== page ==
Explaining Dyslexia to Kids

The dyslexic adults I see often come in thinking they’re lazy, or broken, or worse, stupid.

As children, they were told that they had a deficit – and the conversation stopped there.  

When those same dyslexic adults and I do an assessment together, we learn that they are far from lazy, broken, or stupid.  In fact, we end up rewriting the narrative of their entire childhood.

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If we define learning disabilities by deficits, our children define themselves by deficits.

When working with kids, we have an opportunity to change this narrative from the beginning.  We are in a position to shape the way they will view themselves and their relationship to learning for the rest of their lives!

If we define learning disabilities by deficits, our children define themselves by deficits.

If we present the whole picture, we help our children understand themselves as a whole person.

Redefining Dyslexia

Dyslexia means “difficulty reading.”  But being dyslexic is about much more than struggles with sounds and symbols.

While the diagnostic criteria for dyslexia are focused on deficits, the dyslexic brain also tends to come equipped with a unique set of strengths and superpowers.

In fact, many entrepreneurs, actors, musicians, artists, inventors, doctors, and writers cite their dyslexic thinking as the reason for their success.

By my understanding, this may be due to a few reasons, including:

  • The dyslexic brain may be optimized for different things, such as seeing big-picture connections over tiny symbolic patterns
  • Dyslexics are constantly having to find ways to get around roadblocks, which in turn develops their creative problem-solving skills and resilience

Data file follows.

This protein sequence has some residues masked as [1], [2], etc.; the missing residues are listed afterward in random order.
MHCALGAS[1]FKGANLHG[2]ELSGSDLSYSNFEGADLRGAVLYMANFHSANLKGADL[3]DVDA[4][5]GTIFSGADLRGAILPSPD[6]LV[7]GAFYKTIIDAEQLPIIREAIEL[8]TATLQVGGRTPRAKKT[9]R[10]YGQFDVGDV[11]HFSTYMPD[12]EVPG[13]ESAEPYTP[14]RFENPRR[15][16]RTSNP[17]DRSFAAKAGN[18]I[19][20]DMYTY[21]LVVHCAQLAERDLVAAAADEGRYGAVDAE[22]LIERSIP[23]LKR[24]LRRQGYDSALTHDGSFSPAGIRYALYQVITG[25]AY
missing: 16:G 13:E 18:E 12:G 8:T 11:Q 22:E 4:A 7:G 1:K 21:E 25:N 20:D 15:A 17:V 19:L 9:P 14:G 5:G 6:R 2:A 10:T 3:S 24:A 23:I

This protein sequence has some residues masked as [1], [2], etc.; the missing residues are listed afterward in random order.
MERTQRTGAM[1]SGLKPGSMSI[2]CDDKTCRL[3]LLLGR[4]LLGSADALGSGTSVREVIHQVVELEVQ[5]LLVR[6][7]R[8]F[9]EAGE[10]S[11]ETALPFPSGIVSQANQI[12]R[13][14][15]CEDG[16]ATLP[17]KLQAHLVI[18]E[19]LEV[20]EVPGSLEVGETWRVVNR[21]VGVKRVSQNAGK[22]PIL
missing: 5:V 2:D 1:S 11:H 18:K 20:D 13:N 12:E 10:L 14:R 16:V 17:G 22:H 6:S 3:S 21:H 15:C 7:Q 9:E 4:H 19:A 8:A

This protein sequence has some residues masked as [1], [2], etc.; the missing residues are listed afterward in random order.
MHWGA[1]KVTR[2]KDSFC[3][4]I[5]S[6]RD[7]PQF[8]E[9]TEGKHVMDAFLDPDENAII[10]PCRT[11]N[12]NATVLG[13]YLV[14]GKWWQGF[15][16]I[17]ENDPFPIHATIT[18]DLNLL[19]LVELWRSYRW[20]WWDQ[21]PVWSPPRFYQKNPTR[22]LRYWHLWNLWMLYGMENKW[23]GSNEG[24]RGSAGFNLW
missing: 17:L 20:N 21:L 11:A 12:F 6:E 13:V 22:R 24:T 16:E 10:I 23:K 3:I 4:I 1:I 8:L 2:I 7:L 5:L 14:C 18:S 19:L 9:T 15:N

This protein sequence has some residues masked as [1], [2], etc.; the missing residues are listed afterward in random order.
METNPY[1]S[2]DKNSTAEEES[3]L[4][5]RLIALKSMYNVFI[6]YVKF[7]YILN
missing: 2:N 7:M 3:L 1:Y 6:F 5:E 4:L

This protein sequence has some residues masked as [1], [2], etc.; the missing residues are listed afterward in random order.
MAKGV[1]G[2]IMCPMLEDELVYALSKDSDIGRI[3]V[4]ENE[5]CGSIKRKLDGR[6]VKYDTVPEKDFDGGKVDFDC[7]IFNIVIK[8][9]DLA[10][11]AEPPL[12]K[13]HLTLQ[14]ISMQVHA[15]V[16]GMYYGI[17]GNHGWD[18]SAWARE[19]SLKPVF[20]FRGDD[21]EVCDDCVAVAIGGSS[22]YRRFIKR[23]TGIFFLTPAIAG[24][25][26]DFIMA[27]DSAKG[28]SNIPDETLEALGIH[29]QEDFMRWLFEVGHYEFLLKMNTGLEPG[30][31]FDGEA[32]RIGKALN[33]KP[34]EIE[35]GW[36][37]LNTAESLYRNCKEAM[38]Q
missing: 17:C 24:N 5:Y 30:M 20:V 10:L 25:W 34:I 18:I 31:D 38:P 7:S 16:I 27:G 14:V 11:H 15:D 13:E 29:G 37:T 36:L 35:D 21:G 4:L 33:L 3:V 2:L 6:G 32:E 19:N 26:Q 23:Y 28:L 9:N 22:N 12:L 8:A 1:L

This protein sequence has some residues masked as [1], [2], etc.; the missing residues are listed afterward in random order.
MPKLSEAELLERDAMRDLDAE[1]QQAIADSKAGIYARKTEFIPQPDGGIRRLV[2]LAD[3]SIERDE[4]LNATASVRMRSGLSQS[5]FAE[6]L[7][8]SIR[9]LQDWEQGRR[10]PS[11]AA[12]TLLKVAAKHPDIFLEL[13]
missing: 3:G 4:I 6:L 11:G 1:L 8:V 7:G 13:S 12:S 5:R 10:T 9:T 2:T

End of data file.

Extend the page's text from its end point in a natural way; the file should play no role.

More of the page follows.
In other words, saying that dyslexia means “difficulty reading” is far too simplistic to truly capture the differences in this type of brain.

Rather, dyslexia is a pattern of strengths and challenges that makes some types of tasks easy to figure out, and others much more challenging.

5 Steps to Explaining Dyslexia

Previously, I shared the following sentence frame, which has been a great way to make sure kids walk away from our assessment with an understanding of their diagnosis that leads to action and self-advocacy:

When we break it down, there are 5 parts to presenting a diagnosis in this way:

  1. Identifying Strengths
  2. Naming Challenges
  3. Defining the Diagnosis
  4. You’re Not Alone!
  5. Let’s Make a Plan

Here’s what it might look like for dyslexia.

Identifying Dyslexic Strengths

As the first piece of the diagnosis, we talk about the strengths we discovered throughout testing.  Using the “brain-building” metaphor that I tend to reference most, this may sound like: